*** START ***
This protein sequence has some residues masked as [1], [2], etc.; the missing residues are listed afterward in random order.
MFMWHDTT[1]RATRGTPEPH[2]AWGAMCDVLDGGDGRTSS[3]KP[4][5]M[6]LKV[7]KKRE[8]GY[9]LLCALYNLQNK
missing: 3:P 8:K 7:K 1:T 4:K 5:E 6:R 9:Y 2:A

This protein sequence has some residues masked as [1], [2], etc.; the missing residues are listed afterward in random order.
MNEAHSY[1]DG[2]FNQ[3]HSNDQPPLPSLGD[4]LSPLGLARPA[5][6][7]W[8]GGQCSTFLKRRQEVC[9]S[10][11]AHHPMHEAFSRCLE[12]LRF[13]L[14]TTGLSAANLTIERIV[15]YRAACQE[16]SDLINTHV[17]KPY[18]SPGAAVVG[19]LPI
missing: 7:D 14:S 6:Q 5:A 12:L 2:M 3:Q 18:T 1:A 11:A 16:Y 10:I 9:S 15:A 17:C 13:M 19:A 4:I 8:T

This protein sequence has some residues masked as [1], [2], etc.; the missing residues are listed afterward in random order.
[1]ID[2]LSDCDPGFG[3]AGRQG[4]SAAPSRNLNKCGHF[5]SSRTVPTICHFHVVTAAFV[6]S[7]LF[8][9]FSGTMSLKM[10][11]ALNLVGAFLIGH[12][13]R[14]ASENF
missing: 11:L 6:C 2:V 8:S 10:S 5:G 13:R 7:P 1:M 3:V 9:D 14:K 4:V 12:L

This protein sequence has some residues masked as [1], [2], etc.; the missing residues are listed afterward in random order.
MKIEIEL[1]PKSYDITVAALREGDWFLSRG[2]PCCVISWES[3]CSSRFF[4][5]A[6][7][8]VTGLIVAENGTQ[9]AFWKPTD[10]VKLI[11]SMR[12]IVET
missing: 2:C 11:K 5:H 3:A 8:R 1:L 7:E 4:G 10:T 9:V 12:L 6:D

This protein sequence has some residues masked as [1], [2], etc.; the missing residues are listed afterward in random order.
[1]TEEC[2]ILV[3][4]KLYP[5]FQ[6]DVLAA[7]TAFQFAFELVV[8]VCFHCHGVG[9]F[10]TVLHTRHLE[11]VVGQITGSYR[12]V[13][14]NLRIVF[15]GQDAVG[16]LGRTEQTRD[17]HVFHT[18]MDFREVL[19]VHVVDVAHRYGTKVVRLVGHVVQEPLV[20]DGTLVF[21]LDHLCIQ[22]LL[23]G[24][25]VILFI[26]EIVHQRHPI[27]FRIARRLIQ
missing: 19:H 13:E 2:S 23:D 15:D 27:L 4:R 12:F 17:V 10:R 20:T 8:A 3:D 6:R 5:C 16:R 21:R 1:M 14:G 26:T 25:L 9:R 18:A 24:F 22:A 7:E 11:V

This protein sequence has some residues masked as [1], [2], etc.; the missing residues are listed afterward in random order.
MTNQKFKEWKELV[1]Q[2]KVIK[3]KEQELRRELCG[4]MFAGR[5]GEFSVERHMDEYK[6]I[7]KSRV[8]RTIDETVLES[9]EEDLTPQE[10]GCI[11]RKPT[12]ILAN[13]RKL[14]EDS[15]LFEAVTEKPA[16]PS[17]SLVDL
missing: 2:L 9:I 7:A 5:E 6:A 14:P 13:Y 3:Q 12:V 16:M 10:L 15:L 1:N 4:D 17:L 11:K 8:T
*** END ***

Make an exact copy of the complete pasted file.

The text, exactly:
This protein sequence has some residues masked as [1], [2], etc.; the missing residues are listed afterward in random order.
MFMWHDTT[1]RATRGTPEPH[2]AWGAMCDVLDGGDGRTSS[3]KP[4][5]M[6]LKV[7]KKRE[8]GY[9]LLCALYNLQNK
missing: 3:P 8:K 7:K 1:T 4:K 5:E 6:R 9:Y 2:A

This protein sequence has some residues masked as [1], [2], etc.; the missing residues are listed afterward in random order.
MNEAHSY[1]DG[2]FNQ[3]HSNDQPPLPSLGD[4]LSPLGLARPA[5][6][7]W[8]GGQCSTFLKRRQEVC[9]S[10][11]AHHPMHEAFSRCLE[12]LRF[13]L[14]TTGLSAANLTIERIV[15]YRAACQE[16]SDLINTHV[17]KPY[18]SPGAAVVG[19]LPI
missing: 7:D 14:S 6:Q 5:A 12:L 2:M 3:Q 18:T 1:A 11:A 16:Y 10:I 9:S 15:A 17:C 13:M 19:A 4:I 8:T

This protein sequence has some residues masked as [1], [2], etc.; the missing residues are listed afterward in random order.
[1]ID[2]LSDCDPGFG[3]AGRQG[4]SAAPSRNLNKCGHF[5]SSRTVPTICHFHVVTAAFV[6]S[7]LF[8][9]FSGTMSLKM[10][11]ALNLVGAFLIGH[12][13]R[14]ASENF
missing: 11:L 6:C 2:V 8:S 10:S 5:G 13:R 7:P 1:M 3:V 9:D 14:K 4:V 12:L

This protein sequence has some residues masked as [1], [2], etc.; the missing residues are listed afterward in random order.
MKIEIEL[1]PKSYDITVAALREGDWFLSRG[2]PCCVISWES[3]CSSRFF[4][5]A[6][7][8]VTGLIVAENGTQ[9]AFWKPTD[10]VKLI[11]SMR[12]IVET
missing: 2:C 11:K 5:H 3:A 8:R 1:L 7:E 4:G 10:T 9:V 12:L 6:D

This protein sequence has some residues masked as [1], [2], etc.; the missing residues are listed afterward in random order.
[1]TEEC[2]ILV[3][4]KLYP[5]FQ[6]DVLAA[7]TAFQFAFELVV[8]VCFHCHGVG[9]F[10]TVLHTRHLE[11]VVGQITGSYR[12]V[13][14]NLRIVF[15]GQDAVG[16]LGRTEQTRD[17]HVFHT[18]MDFREVL[19]VHVVDVAHRYGTKVVRLVGHVVQEPLV[20]DGTLVF[21]LDHLCIQ[22]LL[23]G[24][25]VILFI[26]EIVHQRHPI[27]FRIARRLIQ
missing: 19:H 13:E 2:S 23:D 15:D 27:L 4:R 12:F 17:V 10:R 20:T 8:A 3:D 6:R 5:C 16:R 21:R 1:M 14:G 26:T 25:L 9:R 18:A 24:F 22:A 7:E 11:V

This protein sequence has some residues masked as [1], [2], etc.; the missing residues are listed afterward in random order.
MTNQKFKEWKELV[1]Q[2]KVIK[3]KEQELRRELCG[4]MFAGR[5]GEFSVERHMDEYK[6]I[7]KSRV[8]RTIDETVLES[9]EEDLTPQE[10]GCI[11]RKPT[12]ILAN[13]RKL[14]EDS[15]LFEAVTEKPA[16]PS[17]SLVDL
missing: 2:L 9:I 7:A 5:E 6:A 14:P 13:Y 3:Q 12:V 16:M 10:L 15:L 1:N 4:D 17:L 11:K 8:T